Art Software Review ~ OpenCanvas 6
Portal Graphics has recently released version 6 of their "Open Canvas" drawing/painting program.
120 day, unlimited, full-feature trial here:
OpenCanvas 6 is not Photoshop or MangaStudio5, but it's actually quite a savvy little program as art software goes.
One of the things I really like about Portal Graphics is their economic use of memory. Open Canvas 6 is only 6 Mb! In these days of cheap RAM in the gigabytes, even vast pieces of software like Photoshop don't present any actual technical concerns due to their size, (which I half wonder isn't partly due to marketing, convincing people that their $1000 program must really be worth $1000; just look at it! It's really huge! It MUST be important if it's really huge!). Nonetheless, I have a lot of respect for compact and efficient computing.
With regard to efficiency, PGN has finally upgraded their basic 2D engine. You can now draw on large canvases with minimal-to-zero stylus lag, (it's lickety split even on my test machine running WinXP, which isn't even included on their supported OS list). OpenCanvas' poor response time in the past was the reason I never gave it more than 30 seconds of attention before un-installing the trial. But version 6 is speedy; drawing is silky smooth. This makes OpenCanvas 6 a 'Player'.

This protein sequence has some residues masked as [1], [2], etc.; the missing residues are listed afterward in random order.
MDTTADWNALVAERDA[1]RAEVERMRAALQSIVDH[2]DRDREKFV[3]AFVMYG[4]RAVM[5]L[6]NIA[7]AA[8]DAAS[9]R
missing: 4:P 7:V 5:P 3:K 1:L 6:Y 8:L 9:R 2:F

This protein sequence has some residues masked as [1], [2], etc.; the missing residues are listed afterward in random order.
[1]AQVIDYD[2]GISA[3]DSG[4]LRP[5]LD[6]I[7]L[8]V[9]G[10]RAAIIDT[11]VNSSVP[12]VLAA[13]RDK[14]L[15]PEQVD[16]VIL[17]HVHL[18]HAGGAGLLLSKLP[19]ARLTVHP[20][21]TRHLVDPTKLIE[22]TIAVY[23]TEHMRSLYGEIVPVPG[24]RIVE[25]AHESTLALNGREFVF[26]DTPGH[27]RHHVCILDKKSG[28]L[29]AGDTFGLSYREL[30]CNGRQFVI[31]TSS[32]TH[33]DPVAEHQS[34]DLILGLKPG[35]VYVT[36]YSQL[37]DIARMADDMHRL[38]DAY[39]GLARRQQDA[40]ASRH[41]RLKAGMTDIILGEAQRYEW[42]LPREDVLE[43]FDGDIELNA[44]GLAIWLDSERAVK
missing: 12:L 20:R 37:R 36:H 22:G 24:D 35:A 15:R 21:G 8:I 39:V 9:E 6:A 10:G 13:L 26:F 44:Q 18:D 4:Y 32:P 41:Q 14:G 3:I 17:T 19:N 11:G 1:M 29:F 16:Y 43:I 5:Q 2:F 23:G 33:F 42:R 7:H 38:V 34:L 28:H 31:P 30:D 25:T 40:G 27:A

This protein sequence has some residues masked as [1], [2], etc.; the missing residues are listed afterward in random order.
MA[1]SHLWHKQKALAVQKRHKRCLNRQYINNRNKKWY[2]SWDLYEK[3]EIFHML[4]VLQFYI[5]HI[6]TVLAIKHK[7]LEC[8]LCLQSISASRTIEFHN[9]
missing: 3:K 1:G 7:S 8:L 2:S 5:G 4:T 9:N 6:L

-It offers the same wide range of tools, brushes and doodads we have come to expect from today's advanced drawing programs. The user interface is clean, modern and easy to understand. But the thing about OpenCanvas which has always made it noteworthy among an ever-growing list of tablet art software packages is a clever function which is practically unique in the digital art world: OpenCanvas offers the ability to record all your pen touches, finger inputs and commands from the first sketches on a blank canvas to the last finishing touch of a master work painting, all saved in a small file. Then, like one of those old player pianos, OpenCanvas can play back the creation of the entire painting line by line, right before your eyes.
It's sort of like the 'history' feature in Photoshop expanded upon far beyond simple undo/redo functionality. And it's not (entirely) just a gee-whiz curiosity; it's a powerful feature with a number of practical uses. Immediately obvious is the ability to create movies of yourself drawing, (which can be captured with third party software and uploaded to YouTube, for instance). The play-back feature saves otherwise enormous images as small instruction files, (called "Event Files"), basically offering a type of dense and lossless compression for raster images. -You can pause the playback of your drawing as it re-creates itself on the page and then, with stylus in hand, jump back into the middle of this full-resolution replica of your work and take it in a different artistic direction from its mid point (should inspiration strike you thusly). While I can't see myself ever wanting to re-draw something which is already done, (as Carla Speed McNeil wisely notes: "Done is Beautiful!"), you have to admit.., time-travel for painters is kind of cool.